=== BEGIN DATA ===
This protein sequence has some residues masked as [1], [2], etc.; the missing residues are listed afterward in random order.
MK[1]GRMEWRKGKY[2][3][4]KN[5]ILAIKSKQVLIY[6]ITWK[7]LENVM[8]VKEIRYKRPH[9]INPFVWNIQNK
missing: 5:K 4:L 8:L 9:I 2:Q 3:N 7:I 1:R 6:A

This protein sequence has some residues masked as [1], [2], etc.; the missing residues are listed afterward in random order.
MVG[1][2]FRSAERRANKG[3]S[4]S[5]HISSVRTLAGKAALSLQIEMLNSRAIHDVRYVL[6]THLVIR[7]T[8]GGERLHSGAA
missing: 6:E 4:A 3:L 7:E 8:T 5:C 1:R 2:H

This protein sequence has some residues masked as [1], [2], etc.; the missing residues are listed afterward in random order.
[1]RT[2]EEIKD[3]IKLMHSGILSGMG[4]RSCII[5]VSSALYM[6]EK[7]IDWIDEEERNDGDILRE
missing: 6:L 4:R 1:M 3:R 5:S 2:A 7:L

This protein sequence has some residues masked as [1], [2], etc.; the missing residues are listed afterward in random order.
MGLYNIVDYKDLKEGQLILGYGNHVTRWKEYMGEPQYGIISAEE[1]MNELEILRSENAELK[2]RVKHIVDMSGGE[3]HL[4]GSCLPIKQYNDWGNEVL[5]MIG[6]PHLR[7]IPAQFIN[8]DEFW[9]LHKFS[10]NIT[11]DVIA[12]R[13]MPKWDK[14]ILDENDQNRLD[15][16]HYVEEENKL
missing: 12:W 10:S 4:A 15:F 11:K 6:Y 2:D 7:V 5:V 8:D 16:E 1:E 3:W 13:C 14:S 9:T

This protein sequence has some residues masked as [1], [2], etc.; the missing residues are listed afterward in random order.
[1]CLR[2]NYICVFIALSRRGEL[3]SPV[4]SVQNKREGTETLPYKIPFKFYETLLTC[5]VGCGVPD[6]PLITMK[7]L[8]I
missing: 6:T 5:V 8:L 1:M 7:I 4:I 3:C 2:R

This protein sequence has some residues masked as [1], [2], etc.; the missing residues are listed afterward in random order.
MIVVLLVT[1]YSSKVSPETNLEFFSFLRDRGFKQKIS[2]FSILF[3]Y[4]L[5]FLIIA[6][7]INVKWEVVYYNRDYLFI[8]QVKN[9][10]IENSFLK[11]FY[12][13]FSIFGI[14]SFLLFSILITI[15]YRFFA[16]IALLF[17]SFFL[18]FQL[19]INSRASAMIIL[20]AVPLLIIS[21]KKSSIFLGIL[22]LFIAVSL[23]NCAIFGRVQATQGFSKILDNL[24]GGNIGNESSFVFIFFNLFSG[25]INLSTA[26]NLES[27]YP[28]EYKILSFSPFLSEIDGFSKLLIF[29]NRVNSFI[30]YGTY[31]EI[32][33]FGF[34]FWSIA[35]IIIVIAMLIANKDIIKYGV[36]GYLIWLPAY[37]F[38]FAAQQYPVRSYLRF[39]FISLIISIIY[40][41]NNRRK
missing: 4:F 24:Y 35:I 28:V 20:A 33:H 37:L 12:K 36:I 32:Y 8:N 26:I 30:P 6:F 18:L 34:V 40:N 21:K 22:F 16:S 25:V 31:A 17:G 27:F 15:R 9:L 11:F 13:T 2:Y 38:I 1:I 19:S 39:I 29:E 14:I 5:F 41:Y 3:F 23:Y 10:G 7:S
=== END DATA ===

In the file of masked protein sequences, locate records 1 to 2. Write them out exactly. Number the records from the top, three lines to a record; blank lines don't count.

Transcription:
This protein sequence has some residues masked as [1], [2], etc.; the missing residues are listed afterward in random order.
MK[1]GRMEWRKGKY[2][3][4]KN[5]ILAIKSKQVLIY[6]ITWK[7]LENVM[8]VKEIRYKRPH[9]INPFVWNIQNK
missing: 5:K 4:L 8:L 9:I 2:Q 3:N 7:I 1:R 6:A

This protein sequence has some residues masked as [1], [2], etc.; the missing residues are listed afterward in random order.
MVG[1][2]FRSAERRANKG[3]S[4]S[5]HISSVRTLAGKAALSLQIEMLNSRAIHDVRYVL[6]THLVIR[7]T[8]GGERLHSGAA
missing: 6:E 4:A 3:L 7:E 8:T 5:C 1:R 2:H